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Life of Pi by Yann Martel

Life of Pi (original 2001; edition 2002)

by Yann Martel

MembersReviewsPopularityAverage ratingConversations / Mentions
32,33379423 (3.92)2 / 1034
Title:Life of Pi
Authors:Yann Martel
Info:Canongate Books, Edinburgh (2002), Hardcover, 320 pages
Collections:Read but unowned, Stewart's Read
Tags:Y02, fiction

Work details

Life of Pi by Yann Martel (2001)

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    Siddhartha by Hermann Hesse (JFDR)
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    The Elephant's Journey by José Saramago (joririchardson)
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    Kafka on the Shore by Haruki Murakami (tandah)
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    Bcteagirl: Both are Canadian survival stories, involve animals, are dark at times but never depressing.
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    Mister Pip by Lloyd Jones (Booksloth)
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    Mr Vertigo by Paul Auster (Smiler69)
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    The Tiger's Wife by Téa Obreht (souloftherose)
    souloftherose: Both books contain elements of magical realism and tigers!
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    I Am an Executioner: Love Stories by Rajesh Parameswaran (FFortuna)
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    The Facts Behind the Helsinki Roccamatios by Yann Martel (meggyweg)
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    Incendiary by Chris Cleave (LDVoorberg)
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    sipthereader: A true story of survival at sea.
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(see all 28 recommendations)

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English (762)  Dutch (12)  German (5)  Italian (4)  French (3)  Swedish (3)  Finnish (2)  Spanish (2)  Norwegian (1)  Russian (1)  Hungarian (1)  All languages (796)
Showing 1-5 of 762 (next | show all)
I began this book expecting it to be a satisfying read. At first I was, but then I began to retract that impression. Instead, I was greatly impressed. The story of a boy on a lifeboat with a Bengal tiger is nothing short of awe-inspiring, but combine that with a multitude of days lost out at sea, then it's really a story about faith and miracles. You have to read it through to the end to truly understand the meaning of the book, and once you do, it will give you an entirely new perspective on the story, and life, as a whole.

Life of Pi is a simple story about survival, but also a complex story about spirituality. Is it okay to believe in three gods from three different religions at the same time? Or would it be better to be an atheist? What is it that keeps the human spirit going even in the face of mortal danger and an unfortunate circumstance? Is it pure survival instinct? Or is there something more? These questions you ought to ask yourself as you read through this story, and also as you travel through your own life.

Enjoy Life of Pi as either the story that it is, or it really is. Either way, it's a miracle. ( )
  jms001 | Aug 25, 2015 |
I'm so glad I read The Life of Pi before the movie came out. While Ang Lee does a beautiful job, the inner struggle of the main character is difficult to capture in film. Pi Patel, son of a zookeeper in Pondicherry, India, is a sensitive, philosophical young man, who is interested in world religions. After a shipwreck, he ends up sharing a lifeboat with a terrifying Bengal tiger named Richard Parker. In this harrowing coming-of-age journey, Pi's physical strength, courage and spirituality are all tested.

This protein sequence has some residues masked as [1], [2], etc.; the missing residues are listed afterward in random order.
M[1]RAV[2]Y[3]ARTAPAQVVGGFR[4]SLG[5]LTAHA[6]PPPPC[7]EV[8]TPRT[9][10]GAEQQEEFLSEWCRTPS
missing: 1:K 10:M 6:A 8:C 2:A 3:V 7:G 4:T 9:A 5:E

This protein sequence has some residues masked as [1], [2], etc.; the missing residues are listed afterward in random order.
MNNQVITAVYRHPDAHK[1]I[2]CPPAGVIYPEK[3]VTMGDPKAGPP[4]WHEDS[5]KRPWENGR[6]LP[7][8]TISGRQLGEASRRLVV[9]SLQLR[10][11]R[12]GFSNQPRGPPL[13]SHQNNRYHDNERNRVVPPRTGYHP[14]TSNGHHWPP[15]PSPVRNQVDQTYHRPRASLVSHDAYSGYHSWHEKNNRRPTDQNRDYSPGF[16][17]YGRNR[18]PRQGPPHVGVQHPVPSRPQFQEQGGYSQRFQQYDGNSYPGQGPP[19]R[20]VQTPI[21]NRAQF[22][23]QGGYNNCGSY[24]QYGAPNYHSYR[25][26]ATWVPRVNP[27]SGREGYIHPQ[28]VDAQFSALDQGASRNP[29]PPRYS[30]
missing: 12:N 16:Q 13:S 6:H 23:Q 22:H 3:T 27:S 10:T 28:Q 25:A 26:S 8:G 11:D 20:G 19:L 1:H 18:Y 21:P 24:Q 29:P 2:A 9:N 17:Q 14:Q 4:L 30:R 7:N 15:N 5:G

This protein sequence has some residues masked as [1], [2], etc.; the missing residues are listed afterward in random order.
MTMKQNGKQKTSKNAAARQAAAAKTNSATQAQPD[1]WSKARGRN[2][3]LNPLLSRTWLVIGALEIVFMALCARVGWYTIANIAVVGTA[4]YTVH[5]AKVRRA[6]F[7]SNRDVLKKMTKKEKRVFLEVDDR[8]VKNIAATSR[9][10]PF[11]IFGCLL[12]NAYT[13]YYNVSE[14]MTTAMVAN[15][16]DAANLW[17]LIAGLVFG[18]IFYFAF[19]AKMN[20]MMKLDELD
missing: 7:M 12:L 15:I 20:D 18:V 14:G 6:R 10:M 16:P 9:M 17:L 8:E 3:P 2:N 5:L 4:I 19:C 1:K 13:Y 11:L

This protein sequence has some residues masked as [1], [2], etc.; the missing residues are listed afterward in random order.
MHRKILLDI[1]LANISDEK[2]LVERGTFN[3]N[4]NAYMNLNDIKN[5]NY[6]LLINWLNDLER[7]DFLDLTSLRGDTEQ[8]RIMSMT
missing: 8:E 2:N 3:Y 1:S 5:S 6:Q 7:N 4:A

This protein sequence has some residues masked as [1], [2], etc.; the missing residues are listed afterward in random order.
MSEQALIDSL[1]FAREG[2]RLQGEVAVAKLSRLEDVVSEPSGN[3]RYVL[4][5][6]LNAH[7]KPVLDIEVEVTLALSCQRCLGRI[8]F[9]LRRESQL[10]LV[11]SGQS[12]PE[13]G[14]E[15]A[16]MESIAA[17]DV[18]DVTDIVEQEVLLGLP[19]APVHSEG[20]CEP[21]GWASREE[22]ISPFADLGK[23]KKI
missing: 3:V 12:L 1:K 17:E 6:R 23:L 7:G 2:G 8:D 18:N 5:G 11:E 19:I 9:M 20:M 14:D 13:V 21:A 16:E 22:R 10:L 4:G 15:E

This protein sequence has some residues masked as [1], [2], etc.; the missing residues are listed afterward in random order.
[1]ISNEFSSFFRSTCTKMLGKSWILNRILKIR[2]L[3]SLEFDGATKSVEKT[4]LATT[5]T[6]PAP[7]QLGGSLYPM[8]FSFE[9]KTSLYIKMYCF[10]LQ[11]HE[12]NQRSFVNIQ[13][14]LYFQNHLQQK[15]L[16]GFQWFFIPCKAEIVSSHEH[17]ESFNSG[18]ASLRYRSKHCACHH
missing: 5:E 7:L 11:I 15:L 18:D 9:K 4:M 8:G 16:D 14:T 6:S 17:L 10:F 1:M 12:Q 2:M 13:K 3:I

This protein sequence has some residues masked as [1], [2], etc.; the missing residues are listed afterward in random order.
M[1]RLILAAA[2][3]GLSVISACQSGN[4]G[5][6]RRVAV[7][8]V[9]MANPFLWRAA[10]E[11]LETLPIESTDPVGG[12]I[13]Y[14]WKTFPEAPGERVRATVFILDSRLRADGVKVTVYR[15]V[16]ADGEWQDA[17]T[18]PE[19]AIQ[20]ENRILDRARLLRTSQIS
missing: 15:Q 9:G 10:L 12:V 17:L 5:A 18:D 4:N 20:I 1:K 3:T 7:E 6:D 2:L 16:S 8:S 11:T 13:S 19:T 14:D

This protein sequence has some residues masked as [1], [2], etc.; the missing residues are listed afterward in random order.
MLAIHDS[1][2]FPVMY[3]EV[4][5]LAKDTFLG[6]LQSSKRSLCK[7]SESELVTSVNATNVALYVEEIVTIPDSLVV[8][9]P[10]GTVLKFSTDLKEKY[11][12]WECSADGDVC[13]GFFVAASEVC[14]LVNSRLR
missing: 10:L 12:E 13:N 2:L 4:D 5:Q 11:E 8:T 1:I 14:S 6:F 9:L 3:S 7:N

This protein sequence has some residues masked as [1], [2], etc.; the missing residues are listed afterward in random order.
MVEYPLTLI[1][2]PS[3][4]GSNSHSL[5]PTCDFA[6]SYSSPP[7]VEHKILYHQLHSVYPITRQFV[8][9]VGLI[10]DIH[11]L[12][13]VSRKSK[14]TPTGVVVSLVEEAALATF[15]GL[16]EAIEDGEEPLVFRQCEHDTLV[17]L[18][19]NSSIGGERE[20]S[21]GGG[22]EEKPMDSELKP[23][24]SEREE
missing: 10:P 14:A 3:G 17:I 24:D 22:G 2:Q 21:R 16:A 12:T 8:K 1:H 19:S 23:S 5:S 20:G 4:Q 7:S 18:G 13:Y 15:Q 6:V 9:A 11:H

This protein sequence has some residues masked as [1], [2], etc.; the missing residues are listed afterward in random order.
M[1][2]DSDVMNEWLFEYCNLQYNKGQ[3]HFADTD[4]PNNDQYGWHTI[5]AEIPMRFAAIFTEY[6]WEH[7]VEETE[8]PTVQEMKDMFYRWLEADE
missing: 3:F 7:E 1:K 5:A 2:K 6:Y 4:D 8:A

The Life of Pi novel shares a thematic basis with J.P. Donleavy's The Beastly Beatitudes of Balthazar B, a literary wonder. The protagonist, Balthazar, is studying zoology, while his friend Beefy studies theology. Balthazar and Beefy come of age while exploring their hedonistic and spiritual natures. I love the way Donleavy breaks all the rules of grammar and goes straight to the funny bone.

I recommend both of these books to readers who enjoy beautifully crafted stories that take on animal vs. spiritual themes. ( )
  RobinGregoryAuthor | Aug 20, 2015 |
Normally, I prefer to read a novel and watch the movie after but this time it was the other way around. I watched the movie a while ago and I did not really enjoy it but I knew that the novel was highly recommended so I wanted to give it another try.
It is an exceptional and very wise story. I felt that you have to take some time to read it because it is kind of philosophic at times. I enjoy books that make you think about life and this one also focuses on God and the different religions. It is very clever and I liked the frame story as it makes you wonder what really happened.
Having finished the novel I feel the movie did not do it justice, the adventure on the sea only starts about one third into the novel and there is so much more to it than just pretty lights and a dangerous tiger but then again would it even be possible to capture something in a movie that everyone understands differently? ( )
  Jeb2323 | Aug 2, 2015 |
greatest + imagination. greatest - superficiality in dealing with religion. ( )
  addrea | Jul 12, 2015 |
Life of pi is a serious piece of JUNK. even if there was a scale of 100 I would still give it a score of 1.

The author is not great in storytelling. But thats ok if the story is good. Life of pi is a VERY SLOW PACED NOVEL. I stopped reading it many times but then forced myself to complete it since everyone had given such good reviews.

the story simply goes like this: theres a boy whose name is patel piscene (or something like that) so everyone calls him pissing. So he has shortened his name to pi.